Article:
Article  PubMed  PubMed Central  Google Scholar 

  14. Zhu, X. et al. Cryo-EM structures reveal coordinated domain motions that govern DNA cleavage by Cas9. Nat. Struct. Mol. Biol. 26, 679–685 (2019).

    Article  CAS  PubMed  PubMed Central  Google Scholar 

  15. Bravo, J. P. K. et al. Structural basis for mismatch surveillance by CRISPR–Cas9. Nature 603, 343–347 (2022).

    Article  CAS  PubMed  PubMed Central  Google Scholar 

  16. Pacesa, M. et al. R-loop formation and conformational activation mechanisms of Cas9. Nature 609, 191–96 (2022).

    Article  CAS  PubMed  PubMed Central  Google Scholar 

  17. Zuo, Z. et al. Structural and functional insights into the bona fide catalytic state of Streptococcus pyogenes Cas9 HNH nuclease domain. eLife 8, e46500 (2019).

    Article  PubMed  PubMed Central  Google Scholar 

  18. Yoon, H., Zhao, L. N. & Warshel, A. Exploring the catalytic mechanism of Cas9 using information inferred from endonuclease VII. ACS Catal. 9, 1329–1336 (2019).

    Article  CAS  PubMed  Google Scholar 

  19. Zhao, L. N., Mondal, D. & Warshel, A. Exploring alternative catalytic mechanisms of the Cas9 HNH domain. Proteins 88, 260–264 (2019).

    Article  PubMed  Google Scholar 

  20. Kästner, J. Umbrella sampling. WIREs Comput. Mol. Sci. 1, 932–942 (2011).

    Article  Google Scholar 

  21. East, K. W. et al. Allosteric motions of the CRISPR–Cas9 HNH nuclease probed by NMR and molecular dynamics. J. Am. Chem. Soc. 142, 1348–1358 (2020).

    Article  CAS  PubMed  PubMed Central  Google Scholar 

  22. Nierzwicki, Ł. et al. Enhanced specificity mutations perturb allosteric signaling in the CRISPR-Cas9 HNH endonuclease. eLife 10, e73601 (2021).

    Article  CAS  PubMed  PubMed Central  Google Scholar 

  23. Swails, J. M. & Roitberg, A. E. Enhancing conformation and protonation state sampling of hen egg white lysozyme using pH replica exchange molecular dynamics. J. Chem. Theory Comput. 8, 4393–4404 (2012).

    Article  CAS  PubMed  Google Scholar 

  24. Hansen, A. L. & Kay, L. E. Measurement of histidine pKa values and tautomer populations in invisible protein states. Proc. Natl Acad. Sci. USA 111, 1705–1712 (2014).

    Article  Google Scholar 

  25. Shimahara, H. et al. Tautomerism of histidine 64 associated with proton transfer in catalysis of carbonic anhydrase. J. Biol. Chem. 282, 9646–9656 (2007).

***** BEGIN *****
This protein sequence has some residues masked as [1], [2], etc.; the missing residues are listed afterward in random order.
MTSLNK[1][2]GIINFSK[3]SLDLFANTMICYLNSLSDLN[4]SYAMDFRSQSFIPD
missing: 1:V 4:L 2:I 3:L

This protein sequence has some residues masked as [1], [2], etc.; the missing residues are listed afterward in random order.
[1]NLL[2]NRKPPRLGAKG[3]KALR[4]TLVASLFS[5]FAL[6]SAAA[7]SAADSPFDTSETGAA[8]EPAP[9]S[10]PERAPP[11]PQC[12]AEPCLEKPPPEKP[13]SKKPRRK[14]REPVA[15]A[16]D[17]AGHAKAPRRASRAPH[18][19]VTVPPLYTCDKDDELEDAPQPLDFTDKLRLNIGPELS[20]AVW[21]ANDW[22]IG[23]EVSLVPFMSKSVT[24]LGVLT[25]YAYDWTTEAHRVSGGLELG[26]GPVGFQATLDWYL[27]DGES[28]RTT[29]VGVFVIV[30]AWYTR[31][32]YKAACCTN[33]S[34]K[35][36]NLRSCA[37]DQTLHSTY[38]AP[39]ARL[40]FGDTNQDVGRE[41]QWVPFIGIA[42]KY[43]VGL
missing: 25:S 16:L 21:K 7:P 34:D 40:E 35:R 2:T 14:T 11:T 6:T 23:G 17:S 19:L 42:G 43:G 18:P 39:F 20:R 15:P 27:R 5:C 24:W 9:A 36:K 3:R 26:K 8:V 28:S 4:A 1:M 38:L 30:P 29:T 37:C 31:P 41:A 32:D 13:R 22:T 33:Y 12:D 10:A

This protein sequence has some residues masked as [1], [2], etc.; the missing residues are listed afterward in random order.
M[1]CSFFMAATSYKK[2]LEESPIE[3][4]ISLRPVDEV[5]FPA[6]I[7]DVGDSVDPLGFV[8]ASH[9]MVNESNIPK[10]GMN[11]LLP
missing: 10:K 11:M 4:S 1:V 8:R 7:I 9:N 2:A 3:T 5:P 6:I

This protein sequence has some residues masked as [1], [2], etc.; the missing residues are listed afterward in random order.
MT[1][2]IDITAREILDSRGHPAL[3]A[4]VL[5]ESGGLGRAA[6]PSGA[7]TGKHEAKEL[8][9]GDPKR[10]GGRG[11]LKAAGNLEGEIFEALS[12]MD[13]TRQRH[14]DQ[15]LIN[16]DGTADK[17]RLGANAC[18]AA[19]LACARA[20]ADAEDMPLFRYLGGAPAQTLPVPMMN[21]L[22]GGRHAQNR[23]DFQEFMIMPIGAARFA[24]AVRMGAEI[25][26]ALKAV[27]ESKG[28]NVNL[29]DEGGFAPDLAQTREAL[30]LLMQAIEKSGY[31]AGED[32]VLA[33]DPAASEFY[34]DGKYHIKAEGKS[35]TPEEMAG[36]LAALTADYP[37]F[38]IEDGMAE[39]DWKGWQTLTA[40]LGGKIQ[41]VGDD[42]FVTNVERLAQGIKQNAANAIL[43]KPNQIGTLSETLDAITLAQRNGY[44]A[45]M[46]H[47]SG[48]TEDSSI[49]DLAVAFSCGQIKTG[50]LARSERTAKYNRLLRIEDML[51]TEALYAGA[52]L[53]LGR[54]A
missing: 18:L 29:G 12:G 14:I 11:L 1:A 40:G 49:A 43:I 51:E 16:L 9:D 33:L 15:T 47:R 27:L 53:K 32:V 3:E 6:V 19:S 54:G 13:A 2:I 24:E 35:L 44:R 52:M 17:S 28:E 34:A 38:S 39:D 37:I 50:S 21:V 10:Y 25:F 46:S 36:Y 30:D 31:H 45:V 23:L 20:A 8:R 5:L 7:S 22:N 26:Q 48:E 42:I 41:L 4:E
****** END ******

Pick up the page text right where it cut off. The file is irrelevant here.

Article  CAS  PubMed  Google Scholar 

  26. Brunk, E. et al. Pushing frontiers of first-principles based computer simulations of chemical and biological systems. Chimia (Aarau) 65, 667–671 (2011).

    Article  CAS  Google Scholar 

  27. Carter, E. A., Ciccotti, G., Hynes, J. T. & Kapral, R. Constrained reaction coordinate dynamics for the simulation of rare events. Chem. Phys. Lett. 156, 472–477 (1989).

    Article  CAS  Google Scholar 

  28. Laio, A., VandeVondele, J. & Rothlisberger, U. A Hamiltonian electrostatic coupling scheme for hybrid Car–Parrinello molecular dynamics simulations. J. Chem. Phys. 116, 6941–6947 (2002).

    Article  CAS  Google Scholar 

  29. Becke, A. D. Density-functional exchange-energy approximation with correct asymptotic behavior. Phys. Rev. A 38, 3098–3100 (1988).

    Article  CAS  Google Scholar 

  30. Lee, C., Yang, W. & Parr, R. G. Development of the Colle–Salvetti correlation-energy formula into a functional of the electron density. Phys. Rev. B 37, 785–789 (1988).

    Article  CAS  Google Scholar 

  31. Dürr, S. L. et al. The role of conserved residues in the DEDDh motif: the proton-transfer mechanism of HIV-1 RNase H. ACS Catal. 11, 7915–7927 (2021).

    Article  Google Scholar 

  32. Casalino, L., Palermo, G., Rothlisberger, U. & Magistrato, A. Who activates the nucleophile in ribozyme catalysis? An answer from the splicing mechanism of group II introns. J. Am. Chem. Soc. 138, 10374–10377 (2016).

    Article  CAS  PubMed  Google Scholar 

  33. Borišek, J. & Magistrato, A. All-atom simulations decrypt the molecular terms of RNA catalysis in the exon-ligation step of the spliceosome. ACS Catal. 10, 5328–5334 (2020).

    Article  Google Scholar 

  34. Palermo, G. et al. Catalytic metal ions and enzymatic processing of DNA and RNA. Acc. Chem. Res. 48, 220–228 (2015).

    Article  CAS  PubMed  Google Scholar 

  35. Gong, S., Yu, H. H., Johnson, K. A. & Taylor, D. W. DNA unwinding is the primary determinant of CRISPR-Cas9 activity. Cell Rep. 22, 359–371 (2018).

    Article  CAS  PubMed  Google Scholar 

  36. Laio, A. & Parrinello, M. Escaping free-energy minima. Proc. Natl Acad. Sci. USA 99, 12562–12566 (2002).

    Article  CAS  PubMed  PubMed Central  Google Scholar 

  37. Cisneros, G. A. et al. Reaction mechanism of the ε subunit of E. coli DNA polymerase III: insights into active site metal coordination and catalytically significant residues. J. Am. Chem. Soc. 131, 1550–1556 (2009).

    Article  CAS  PubMed  PubMed Central  Google Scholar 

  38. Wang, Y. et al. Real-time observation of cas9 postcatalytic domain motions. Proc. Natl Acad. Sci. USA 118, e2010650118 (2021).

    Article  CAS  PubMed  Google Scholar